To be a Pakistani Christian woman
One Salvation Army representative tells of the organization’s bold step for women in leadership.
Lt. Shakeela Biniamine led the closing devotion at a Christian leadership conference. She had been asked to do so. But when she pronounced the benediction, many participants said she should have asked a male pastor to perform that task. They had never heard a woman give the benediction before.
According to Yousaf, that answer didn’t suffice—even for some of the women, who found it difficult to accept this break with tradition.
“Women are struggling and trying to recognize their identity, but many have accepted the traditional situation and aren’t happy to see others making progress,” she said.
Years past Mohammed Ali Jinnah’s founding of Pakistan in 1947 and declaration that: “No nation can rise to the height of glory unless their women are side by side with them,” and that it is a “crime against humanity” for women to be “shut up within the four walls of the house,” some progress has been made. Yet Yousaf suggests the reality for many women is entrenched in religious and cultural habits that repress freedoms and opportunity.
“For instance, if I wish to marry, it would be expected that my family would provide money and furniture to the boy’s family for them to accept me into their family,” Yousaf said. “Then I would belong to that family, and no longer would be considered part of mine.”
For Christian women in Pakistan, the struggle is intensified as this religion forms less than 2 percent of the country’s population—in contrast to 96 percent Muslim, with its own values and regional traditions.
“While attending a leadership conference, I was advised by a Christian pastor and his wife to stay quiet and not participate actively in the proceedings,” Yousaf said. “They insisted, ‘no one will marry you if you speak for women’s rights.’”
The Salvation Army, however, is encouraging Pakistani women to claim their leadership potential, and others in the church are beginning to take notice.
“I was so proud of my mother, Lt. Colonel Rebecca [Yousaf], who was [then] the Territorial Secretary for Women’s Ministries,” Yousaf said. “Invited to attend the consecration of the new Bishop of Lahore, she was the only Pakistani woman seated with the other ordained clergy. It was a bold step for her, but she realized it was the right time, and she had the right to be there. And I heard no criticism that she was included, but it helped other women leaders in the church to realize that this could also be their privilege.”
This year, Pakistan territorial leaders Colonels Carol and Ivor Telfer took a bold step when they appointed five newly commissioned single female lieutenants as corps officers, along with placing women in other key positions, including territorial youth secretary. According to Carol Telfer, it was simply time for a “change in culture.”
“Prior to our last session being commissioned, we had become aware that we were seriously going to have challenges in giving meaningful appointments, as the single women were all very capable and intelligent women,” Carol Telfer said.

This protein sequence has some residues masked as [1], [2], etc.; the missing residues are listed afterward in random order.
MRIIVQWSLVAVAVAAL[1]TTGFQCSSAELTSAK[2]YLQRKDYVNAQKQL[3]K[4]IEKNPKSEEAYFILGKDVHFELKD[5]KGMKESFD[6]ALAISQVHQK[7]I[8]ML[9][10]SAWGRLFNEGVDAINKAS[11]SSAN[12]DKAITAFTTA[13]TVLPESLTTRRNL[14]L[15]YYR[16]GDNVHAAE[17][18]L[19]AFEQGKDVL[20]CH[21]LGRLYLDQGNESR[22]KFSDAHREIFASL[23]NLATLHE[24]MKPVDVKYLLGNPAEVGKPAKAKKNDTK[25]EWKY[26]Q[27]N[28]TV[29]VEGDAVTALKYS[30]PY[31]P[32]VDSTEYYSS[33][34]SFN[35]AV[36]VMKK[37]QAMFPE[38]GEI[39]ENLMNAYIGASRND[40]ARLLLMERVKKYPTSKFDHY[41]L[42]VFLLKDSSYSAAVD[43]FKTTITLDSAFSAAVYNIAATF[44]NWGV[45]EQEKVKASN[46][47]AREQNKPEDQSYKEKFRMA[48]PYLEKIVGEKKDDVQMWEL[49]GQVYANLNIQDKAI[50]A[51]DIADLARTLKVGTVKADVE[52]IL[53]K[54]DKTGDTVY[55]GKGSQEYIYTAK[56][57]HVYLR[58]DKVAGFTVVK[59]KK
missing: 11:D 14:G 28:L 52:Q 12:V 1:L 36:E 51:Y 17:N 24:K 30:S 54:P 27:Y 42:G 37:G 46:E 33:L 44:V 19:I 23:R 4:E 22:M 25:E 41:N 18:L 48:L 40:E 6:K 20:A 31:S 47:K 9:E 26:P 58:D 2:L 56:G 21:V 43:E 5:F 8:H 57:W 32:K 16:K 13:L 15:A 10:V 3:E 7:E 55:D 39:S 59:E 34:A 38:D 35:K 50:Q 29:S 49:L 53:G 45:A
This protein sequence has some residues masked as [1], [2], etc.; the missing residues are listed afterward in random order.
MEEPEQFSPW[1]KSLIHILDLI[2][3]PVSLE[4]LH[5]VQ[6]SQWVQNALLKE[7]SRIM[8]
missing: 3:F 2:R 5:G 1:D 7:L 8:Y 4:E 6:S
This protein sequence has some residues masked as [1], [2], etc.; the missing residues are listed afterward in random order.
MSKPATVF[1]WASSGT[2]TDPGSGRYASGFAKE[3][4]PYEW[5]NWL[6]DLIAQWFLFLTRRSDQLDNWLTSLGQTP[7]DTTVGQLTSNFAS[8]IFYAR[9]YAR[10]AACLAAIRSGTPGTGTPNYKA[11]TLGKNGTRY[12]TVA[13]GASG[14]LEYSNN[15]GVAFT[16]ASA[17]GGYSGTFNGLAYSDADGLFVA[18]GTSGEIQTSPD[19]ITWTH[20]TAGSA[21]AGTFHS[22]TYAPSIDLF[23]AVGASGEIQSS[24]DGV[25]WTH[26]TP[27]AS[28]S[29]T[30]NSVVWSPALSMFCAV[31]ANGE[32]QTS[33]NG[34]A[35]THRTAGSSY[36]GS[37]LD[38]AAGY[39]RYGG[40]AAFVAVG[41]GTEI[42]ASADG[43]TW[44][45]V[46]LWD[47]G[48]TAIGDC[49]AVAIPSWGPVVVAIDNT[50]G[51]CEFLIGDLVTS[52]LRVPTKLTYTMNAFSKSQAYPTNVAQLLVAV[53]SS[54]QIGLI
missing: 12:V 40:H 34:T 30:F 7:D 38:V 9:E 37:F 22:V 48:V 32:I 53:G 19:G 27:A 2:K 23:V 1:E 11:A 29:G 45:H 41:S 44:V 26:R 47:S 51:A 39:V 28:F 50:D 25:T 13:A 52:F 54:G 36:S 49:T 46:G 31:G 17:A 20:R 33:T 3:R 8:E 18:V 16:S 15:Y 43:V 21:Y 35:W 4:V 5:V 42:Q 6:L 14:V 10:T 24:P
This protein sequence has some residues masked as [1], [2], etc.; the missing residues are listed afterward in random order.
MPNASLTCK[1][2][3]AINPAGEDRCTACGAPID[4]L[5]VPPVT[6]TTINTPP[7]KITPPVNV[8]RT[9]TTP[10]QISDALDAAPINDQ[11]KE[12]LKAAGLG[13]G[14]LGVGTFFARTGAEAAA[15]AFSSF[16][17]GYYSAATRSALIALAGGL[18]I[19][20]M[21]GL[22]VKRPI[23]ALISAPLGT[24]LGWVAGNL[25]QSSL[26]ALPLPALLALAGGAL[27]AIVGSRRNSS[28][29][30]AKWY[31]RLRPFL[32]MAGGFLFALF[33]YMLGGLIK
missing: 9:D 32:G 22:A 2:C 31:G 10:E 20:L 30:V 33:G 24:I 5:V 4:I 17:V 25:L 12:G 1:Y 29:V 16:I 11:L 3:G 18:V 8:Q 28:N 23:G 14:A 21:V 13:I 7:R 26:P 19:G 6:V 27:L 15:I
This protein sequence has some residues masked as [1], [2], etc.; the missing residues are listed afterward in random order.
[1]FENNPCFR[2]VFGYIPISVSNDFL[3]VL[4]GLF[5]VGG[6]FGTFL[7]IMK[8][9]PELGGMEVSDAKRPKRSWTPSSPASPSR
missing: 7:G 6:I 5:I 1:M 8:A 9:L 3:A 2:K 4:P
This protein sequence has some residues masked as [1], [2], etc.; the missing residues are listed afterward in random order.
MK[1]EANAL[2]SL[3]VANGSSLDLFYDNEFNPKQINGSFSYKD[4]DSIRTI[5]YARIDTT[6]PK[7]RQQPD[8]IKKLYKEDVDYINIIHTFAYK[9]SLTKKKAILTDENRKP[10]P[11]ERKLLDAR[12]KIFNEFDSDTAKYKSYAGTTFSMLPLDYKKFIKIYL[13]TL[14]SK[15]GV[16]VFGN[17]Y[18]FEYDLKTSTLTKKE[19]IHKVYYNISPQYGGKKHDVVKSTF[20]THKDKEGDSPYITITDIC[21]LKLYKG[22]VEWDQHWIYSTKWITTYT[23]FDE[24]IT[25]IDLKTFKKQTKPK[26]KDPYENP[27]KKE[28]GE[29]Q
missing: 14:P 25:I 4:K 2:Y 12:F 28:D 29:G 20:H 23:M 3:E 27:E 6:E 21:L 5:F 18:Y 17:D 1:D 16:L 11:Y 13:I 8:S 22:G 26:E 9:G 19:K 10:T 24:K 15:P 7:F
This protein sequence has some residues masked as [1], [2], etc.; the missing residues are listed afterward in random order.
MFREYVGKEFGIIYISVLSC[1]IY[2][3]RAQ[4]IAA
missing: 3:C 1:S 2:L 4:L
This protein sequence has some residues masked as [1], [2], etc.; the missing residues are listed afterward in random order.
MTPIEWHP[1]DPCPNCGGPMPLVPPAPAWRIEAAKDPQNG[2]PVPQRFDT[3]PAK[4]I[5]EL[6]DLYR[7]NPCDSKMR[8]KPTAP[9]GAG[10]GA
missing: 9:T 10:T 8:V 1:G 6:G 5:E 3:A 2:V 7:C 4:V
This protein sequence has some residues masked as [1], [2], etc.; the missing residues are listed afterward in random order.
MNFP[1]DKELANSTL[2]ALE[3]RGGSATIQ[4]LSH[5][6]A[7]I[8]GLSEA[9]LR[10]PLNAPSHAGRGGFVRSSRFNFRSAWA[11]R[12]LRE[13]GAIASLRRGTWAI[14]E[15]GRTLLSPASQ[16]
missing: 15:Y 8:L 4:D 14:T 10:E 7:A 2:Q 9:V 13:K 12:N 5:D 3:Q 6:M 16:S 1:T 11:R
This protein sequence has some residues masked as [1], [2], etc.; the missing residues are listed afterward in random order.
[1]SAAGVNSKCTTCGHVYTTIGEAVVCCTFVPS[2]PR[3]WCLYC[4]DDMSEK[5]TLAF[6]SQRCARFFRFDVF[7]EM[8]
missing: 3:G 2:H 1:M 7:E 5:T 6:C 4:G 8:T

After the newly commissioned single female officers returned from their summer appointments, Colonels Telfer asked each of them if they would be willing to pair up and serve together as corps officers, with support from Divisional Headquarters. They all agreed they would. Following some initial resistance—and even hostility—directed at the female corps officers, there have since been no issues, according to Telfer.
“The women are being welcomed into people’s homes and recognized as their officers,” she said. “They are all doing exceptionally well, and people are now recognizing the benefit of having two singles.”
Of course, personnel moves are only part of the equation. To truly push for equal rights and equal opportunities for women, they determined they’d also need to demonstrate it in their programs, which include human trafficking awareness, health awareness, mother and child health clubs, child protection and parenting training, and an advocacy program that educates women on their basic rights and gender equality.
In recent years, the health program has highlighted breast cancer awareness. Pakistan ranks first in Asia and ninth worldwide in breast cancer occurrence. Worse yet, women in developing countries, such as Pakistan, tend to die at greater rates because the disease isn’t generally detected until it’s in its advanced stages.
Women’s Ministries trained one woman in every corps in early diagnosis and examination for breast cancer and encouraged them to visit a doctor if any symptom appear.
To address Pakistan’s low literacy rate—just 55 percent, according to UNESCO—The Salvation Army started an audio Bible program that is helping women officers reach people with the gospel.
For young Salvationist women, the Army began a doctrine correspondence course to spiritually empower them to handle life challenges and temptations. Eventually, Yousaf said, many men joined the program, too.
Yousaf thanks God that The Salvation Army is able to contribute to the development of Pakistani society and to share its faith in a practical manner.
“We have made considerable effort to encourage women leaders in the church and their communities to claim their role,” she said. “At the same time, we have empowered Christian and Muslim women to uplift their homes and neighborhoods.”